Papis Loveday walks through the crowd at the Blue Marlin with a spring in his step and enters the VIP area so he can dance close to the speakers. Around him, all eyes are fixed on his lean 6ft 2in frame, his raspberry fitted jacket with huge pink marguerite on the lapel and his purple clutch bag. The 29-year-old Senegalese is now one of the world’s hottest models and has posed for fashion labels such as Armani, Gucci and Dior. How did he become a model? “For me, it was more a question of chance,” he explains. “Actually, the fashion scene never appeared very trustworthy or reliable to me. In my country, this profession is considered very dubious for a man.” He started out studying computer science and dreaming of a career as an athlete.
But he was discovered by Benetton and was offered a worldwide advertising campaign. He finally agreed to do it, as he thought that he had something to offer the fashion industry. He is fascinated by his life as a model, by being the centre of attention – a feeling which is almost addictive. He also very much appreciates being surrounded by creative people, travelling a lot and following the ever-changing fashion industry.
Is there a downside to the life of a model when they are not standing in front of the camera? “If you have an unstable character, and no family or friends to bring you back down to earth, you begin to lose touch with reality,” says Papis. “Bit by bit, reality and the job blur into a pseudo-reality.” Also the pressure of having to constantly maintain your figure in order to remain competitive and to look immaculate at all times takes its toll. Many of his colleagues have had to struggle with drug addiction or mental health problems because they could not cope with this constant tension. “I think the start of a career in modelling is particularly difficult, because you are treated like a dispensable piece of meat. In my view, this breaks many models.”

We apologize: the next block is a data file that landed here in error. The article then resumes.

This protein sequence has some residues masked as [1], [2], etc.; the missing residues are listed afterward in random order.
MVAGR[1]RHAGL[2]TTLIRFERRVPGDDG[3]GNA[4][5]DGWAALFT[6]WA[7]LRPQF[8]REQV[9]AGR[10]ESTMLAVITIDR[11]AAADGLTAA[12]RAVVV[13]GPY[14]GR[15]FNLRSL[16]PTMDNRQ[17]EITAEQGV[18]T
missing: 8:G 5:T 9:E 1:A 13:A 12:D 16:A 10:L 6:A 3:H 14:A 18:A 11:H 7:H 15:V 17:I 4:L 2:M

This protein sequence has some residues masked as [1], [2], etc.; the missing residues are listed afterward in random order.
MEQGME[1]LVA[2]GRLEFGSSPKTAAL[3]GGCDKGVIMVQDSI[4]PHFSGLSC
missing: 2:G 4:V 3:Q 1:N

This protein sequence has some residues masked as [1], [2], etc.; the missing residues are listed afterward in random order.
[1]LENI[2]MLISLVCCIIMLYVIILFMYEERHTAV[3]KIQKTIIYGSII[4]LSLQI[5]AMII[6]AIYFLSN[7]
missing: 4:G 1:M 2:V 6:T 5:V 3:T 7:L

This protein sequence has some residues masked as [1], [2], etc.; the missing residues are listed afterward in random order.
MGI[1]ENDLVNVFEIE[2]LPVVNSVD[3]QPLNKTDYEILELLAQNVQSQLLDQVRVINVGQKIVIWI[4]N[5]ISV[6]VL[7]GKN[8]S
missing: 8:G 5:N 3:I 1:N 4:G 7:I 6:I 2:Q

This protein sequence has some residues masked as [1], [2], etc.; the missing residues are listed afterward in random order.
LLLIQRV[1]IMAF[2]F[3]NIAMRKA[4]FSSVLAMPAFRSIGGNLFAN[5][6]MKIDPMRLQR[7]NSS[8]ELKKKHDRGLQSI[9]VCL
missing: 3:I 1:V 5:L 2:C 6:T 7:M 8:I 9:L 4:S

Is Ibiza a good place to design and showcase fashion? “For me Ibiza is a spiritual place,” he replies, “so I think that it has the potential for designers to create their collections here. However, these should be produced in places where reputable manufacturers are based. After all, they unveil their creations to the press and potential buyers during the fashion weeks in Milan, Paris and New York.”
When he’s not enjoying the sunset on the terrace of the hotel Na Xamena, Papis is to be found either in LIO or Restaurante Balafia. He loves lunching in El Chiringuito on the beach of Es Cavallet or in Es Boldado at Cala d’Hort, or relaxing on the sunbeds of the new Cala Bassa Beach Club. Now and then, he enjoys the La Troya parties at the nightclub Amnesia, Sundays at Space or the Flower Power Party at Pachá.
However, his life does not only revolve around the catwalk; he also has his own television show and works as a runway coach, as a choreographer for fashion shows, as a fashion and style consultant, and as a casting director. When asked if he still has ties to his native Senegal, Papis replies that he would like to travel there more often, but that he is in constant contact with his mother and sister. He is also ambassador for the UNESCO Education for Children in Need foundation, supporting educational programmes for children in Senegal. “I am very happy that my career enables me to motivate people to help. Access to education is the only way to fight hunger in the long term. It makes your stomach churn when you realise that, while you are tucking in to your breakfast, children are dying because they have nothing to eat. Everyone can do their bit to help.”
When asked whether he represents a completely new type of male model, he laughs: “I think that others are in a better position to answer that question. Maybe it’s rather that I present exclusive fashion in a more passionate way than the average male model.”